Recently, I experimented with Liquid Light on watercolour paper and got the (brilliant?) idea to attempt solarizing an image printed with the emulsion. This turned out to be a difficult endeavour as Liquid Light develops much faster than photographic paper. After a few totally black prints, a few tones began to emerge after shortening the already short time of the second exposure. And finally, success! Take a look at the original digital photo, the print using Liquid Light and the Solarized Liquid Light print.
(3) An Introduction to Some Experimental Techniques, Elspeth Ross, 2012
A few days ago I completed my second ever fashion shoot and it was an extraordinary experience! I had the privilege of shooting a creation by emerging fashion designer Emma Aparici, inspired by the Minimalist art movement.
I had the assistance of 3 awesome fellow photographers (wow, does not that make me sound important?) Gesine Garz, Lucia Moretti and Rodrigo da Silva. My model was the supermodel-not-wanne-be-but-totally-should-be Marjolaine Costé and it was an honour for me to be able to entrust her hair and make-up to the talented Wharney da Rocha.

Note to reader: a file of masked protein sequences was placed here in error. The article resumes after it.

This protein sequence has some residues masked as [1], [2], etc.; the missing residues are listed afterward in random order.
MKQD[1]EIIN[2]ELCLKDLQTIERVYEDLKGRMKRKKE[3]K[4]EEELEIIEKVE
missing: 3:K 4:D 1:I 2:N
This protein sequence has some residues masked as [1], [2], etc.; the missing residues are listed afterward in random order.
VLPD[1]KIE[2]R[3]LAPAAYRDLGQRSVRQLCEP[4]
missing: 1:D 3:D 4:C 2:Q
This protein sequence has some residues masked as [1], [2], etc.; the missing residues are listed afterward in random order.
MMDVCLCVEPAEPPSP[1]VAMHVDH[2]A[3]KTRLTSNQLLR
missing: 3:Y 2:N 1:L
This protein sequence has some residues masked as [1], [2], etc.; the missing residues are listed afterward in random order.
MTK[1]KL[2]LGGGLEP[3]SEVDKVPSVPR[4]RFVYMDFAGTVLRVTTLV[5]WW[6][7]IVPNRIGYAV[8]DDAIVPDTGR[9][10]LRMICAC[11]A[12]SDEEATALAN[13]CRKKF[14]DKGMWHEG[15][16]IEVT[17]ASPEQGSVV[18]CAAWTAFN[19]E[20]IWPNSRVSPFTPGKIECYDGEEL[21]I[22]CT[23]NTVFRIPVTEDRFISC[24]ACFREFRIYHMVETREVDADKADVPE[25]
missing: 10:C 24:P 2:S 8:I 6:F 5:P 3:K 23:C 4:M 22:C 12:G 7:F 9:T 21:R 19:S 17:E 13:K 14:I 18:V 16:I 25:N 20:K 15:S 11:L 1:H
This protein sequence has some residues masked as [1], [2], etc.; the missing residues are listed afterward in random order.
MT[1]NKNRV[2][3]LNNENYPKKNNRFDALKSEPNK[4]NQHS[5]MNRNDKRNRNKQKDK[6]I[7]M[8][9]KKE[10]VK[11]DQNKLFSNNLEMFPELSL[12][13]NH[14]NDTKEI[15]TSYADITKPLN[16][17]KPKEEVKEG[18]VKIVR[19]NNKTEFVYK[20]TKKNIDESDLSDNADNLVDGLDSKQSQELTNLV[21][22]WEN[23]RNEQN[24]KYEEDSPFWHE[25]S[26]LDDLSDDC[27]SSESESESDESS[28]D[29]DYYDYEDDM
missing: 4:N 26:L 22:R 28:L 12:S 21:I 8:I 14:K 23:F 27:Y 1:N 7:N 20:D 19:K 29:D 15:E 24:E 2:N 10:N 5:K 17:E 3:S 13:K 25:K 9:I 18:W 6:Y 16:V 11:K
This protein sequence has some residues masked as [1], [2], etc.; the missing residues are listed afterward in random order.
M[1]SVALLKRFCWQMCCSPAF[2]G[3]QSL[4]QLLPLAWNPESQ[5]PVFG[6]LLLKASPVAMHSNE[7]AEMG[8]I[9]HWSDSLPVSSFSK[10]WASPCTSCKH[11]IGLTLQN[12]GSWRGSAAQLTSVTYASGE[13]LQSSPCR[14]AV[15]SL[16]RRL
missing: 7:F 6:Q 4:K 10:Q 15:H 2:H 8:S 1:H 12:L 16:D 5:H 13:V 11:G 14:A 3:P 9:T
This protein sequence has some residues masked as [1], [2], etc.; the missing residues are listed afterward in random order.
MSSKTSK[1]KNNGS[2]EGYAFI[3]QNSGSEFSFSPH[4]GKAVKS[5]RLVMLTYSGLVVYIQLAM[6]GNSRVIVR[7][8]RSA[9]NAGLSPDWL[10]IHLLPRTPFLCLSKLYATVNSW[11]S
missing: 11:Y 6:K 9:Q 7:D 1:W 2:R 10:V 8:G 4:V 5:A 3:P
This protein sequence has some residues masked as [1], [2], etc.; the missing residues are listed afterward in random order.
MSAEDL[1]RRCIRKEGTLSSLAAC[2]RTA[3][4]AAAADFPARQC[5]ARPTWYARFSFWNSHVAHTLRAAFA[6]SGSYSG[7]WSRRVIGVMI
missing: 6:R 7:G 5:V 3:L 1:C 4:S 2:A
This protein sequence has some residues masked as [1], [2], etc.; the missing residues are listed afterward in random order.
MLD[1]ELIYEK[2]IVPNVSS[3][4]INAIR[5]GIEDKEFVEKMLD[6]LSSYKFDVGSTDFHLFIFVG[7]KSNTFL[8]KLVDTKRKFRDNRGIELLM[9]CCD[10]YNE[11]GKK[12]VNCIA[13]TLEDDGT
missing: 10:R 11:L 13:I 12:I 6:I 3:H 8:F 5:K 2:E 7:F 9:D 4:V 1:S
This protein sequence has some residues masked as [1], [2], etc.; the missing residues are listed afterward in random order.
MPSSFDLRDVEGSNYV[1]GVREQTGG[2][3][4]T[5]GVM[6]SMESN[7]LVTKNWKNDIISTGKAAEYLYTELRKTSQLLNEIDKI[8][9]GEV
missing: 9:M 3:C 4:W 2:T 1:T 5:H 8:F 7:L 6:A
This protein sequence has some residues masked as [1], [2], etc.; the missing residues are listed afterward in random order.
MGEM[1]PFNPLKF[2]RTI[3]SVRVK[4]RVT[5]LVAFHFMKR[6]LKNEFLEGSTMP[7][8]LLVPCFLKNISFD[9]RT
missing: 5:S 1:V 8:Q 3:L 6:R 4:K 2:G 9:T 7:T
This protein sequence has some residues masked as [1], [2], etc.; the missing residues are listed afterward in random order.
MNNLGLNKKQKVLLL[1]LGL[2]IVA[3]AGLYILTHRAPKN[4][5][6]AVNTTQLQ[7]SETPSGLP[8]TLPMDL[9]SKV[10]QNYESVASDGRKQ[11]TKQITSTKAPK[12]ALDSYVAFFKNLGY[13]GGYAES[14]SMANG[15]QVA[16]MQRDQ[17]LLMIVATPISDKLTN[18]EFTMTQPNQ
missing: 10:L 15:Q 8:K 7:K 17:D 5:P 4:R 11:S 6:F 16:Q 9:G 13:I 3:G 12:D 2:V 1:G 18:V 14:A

Ever since I was a young boy, I was intrigued by the idea of perception. If something is there, but you do not see it or experience it, is it there. Obviously in your occurring world it is not. How much of the world and of life itself simply does not exist for us, because we do not perceive it? Following my typology of circles, I continued to study the idea of things which are within our view yet we are not aware of their existence. Something that fulfils that description, is the horizon. The horizon is always there, even when we do not see it. And horizontal lines are an integral part of life, even if we are not conscious of them. Inspired by the typology work of Steve Tyler, I created a 9×9 grid to present a typology exploring the view we see horizontally. Four rows were left blank to create a typology of horizontal lines. Then I took the idea even further and created an imaginary horizontal line through each row of pictures. To the sweet sound of Caribbean Soca music, enjoy the View, Horizontally